Enterprise-Wide Stress Testing

Enterprise-wide stress testing is an application of stress testing that involves assessing the impact of certain specified scenarios on the banking organization as a whole, particularly on capital and liquidity. As is the case with scenario analysis more generally, enterprise-wide stress testing involves robust scenario design and effective translation of scenarios into measures of impact. Enterprise-wide stress tests can help a banking organization in its efforts to assess the impact of its full set of risks under adverse events and circumstances, but should be supplemented with other stress tests and other risk measurement tools given inherent limitations in capturing all risks and all adverse outcomes in one test.

Scenario design for enterprise-wide stress testing involves developing scenarios that affect the banking organization as a whole that stem from macroeconomic, market-wide, and firm-specific events. These scenarios should incorporate the potential simultaneous occurrence of both firm-specific and macroeconomic and market-wide events, considering system-wide interactions and feedback effects. For example, price shocks may lead to significant portfolio losses, rising funding gaps, a ratings downgrade, and diminished access to funding. In general, it is a good practice to consult with a large set of individuals within the banking organization—in various business lines, research and risk areas—to gain a wide perspective on how enterprise-wide scenarios should be designed and to ensure that the scenarios capture the relevant aspects of the banking organization's business and risks. Banking organizations should also conduct scenarios of varying severity to gauge the relative impact. At least some scenarios should be of sufficient severity to challenge the viability of the banking organization, and should include instant market shocks and stressful periods of extensive duration (e.g., not just a one or two-quarter shock after which conditions return to normal).

Selection of scenario variables is important for enterprise-wide tests, Start Printed Page 35082because they generally serve as the link between the overall narrative of the scenario and tangible impact on the banking organization as a whole. For instance, in aiming to capture the combined impact of a severe recession and a financial market downturn, a banking organization may choose a set of variables such as changes in GDP, unemployment rate, interest rates, stock market levels, or home price levels. However, particularly when assessing the impact on the whole banking organization, using a large number of variables can make a test more cumbersome and complicated—so a banking organization may also benefit from simpler scenarios or from those with fewer variables. Banking organizations should balance the comprehensiveness of contributing variables and tractability of the exercise.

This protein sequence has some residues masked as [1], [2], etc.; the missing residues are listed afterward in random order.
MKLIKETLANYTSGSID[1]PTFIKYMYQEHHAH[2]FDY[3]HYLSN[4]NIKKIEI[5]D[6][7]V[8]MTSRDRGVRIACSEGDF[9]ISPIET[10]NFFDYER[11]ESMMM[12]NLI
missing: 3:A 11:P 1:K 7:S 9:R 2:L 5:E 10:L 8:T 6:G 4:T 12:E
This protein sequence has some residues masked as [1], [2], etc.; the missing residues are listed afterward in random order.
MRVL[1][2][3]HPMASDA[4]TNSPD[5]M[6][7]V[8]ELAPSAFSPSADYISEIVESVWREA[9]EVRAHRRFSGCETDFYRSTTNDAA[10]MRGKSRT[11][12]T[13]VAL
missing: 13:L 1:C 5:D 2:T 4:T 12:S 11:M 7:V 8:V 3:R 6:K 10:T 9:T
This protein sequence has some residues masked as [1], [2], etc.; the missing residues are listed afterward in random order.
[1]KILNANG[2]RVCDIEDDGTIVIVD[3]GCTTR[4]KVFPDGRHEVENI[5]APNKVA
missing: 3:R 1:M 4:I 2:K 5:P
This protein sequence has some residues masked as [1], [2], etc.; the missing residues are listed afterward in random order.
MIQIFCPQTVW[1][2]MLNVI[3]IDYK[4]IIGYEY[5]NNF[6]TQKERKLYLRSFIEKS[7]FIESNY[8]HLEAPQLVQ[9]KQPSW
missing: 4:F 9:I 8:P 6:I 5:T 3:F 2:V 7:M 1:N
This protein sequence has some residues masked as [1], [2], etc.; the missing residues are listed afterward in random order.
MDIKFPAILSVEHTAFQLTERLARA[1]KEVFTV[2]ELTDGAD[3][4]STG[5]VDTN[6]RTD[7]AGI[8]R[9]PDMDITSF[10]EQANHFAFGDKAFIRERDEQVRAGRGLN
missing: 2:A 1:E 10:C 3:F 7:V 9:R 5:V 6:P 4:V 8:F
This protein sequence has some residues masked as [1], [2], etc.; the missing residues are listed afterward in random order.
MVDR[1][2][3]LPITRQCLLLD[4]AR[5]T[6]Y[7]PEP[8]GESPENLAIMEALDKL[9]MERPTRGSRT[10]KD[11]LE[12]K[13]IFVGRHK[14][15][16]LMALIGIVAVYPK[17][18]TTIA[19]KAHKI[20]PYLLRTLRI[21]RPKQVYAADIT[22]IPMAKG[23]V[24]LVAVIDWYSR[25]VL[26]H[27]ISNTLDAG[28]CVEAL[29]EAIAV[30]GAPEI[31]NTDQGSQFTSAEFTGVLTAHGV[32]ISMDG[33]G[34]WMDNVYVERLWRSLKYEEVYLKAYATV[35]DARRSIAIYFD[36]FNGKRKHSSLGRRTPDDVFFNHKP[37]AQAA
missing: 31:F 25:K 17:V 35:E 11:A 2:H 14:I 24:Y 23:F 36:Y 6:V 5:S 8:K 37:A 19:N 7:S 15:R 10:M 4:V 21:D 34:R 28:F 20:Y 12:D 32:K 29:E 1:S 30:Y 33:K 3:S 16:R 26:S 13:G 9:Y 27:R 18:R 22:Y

As with scenario analysis generally, translating scenarios into tangible effects on the banking organization as a whole presents certain challenges. An institution should identify appropriate and meaningful mechanisms for translating scenarios into relevant internal risk parameters that provide a banking organization-wide view of risks and understanding of how the risks are translated into loss estimates. Not all business areas are equally affected by a given scenario, and problems in one business area can have effects on other units. However, for an enterprise-wide test, assumptions across business lines and risk areas should remain constant for the chosen scenario, since the objective is to see how the banking organization as a whole responds to a common outcome.

Reverse Stress Testing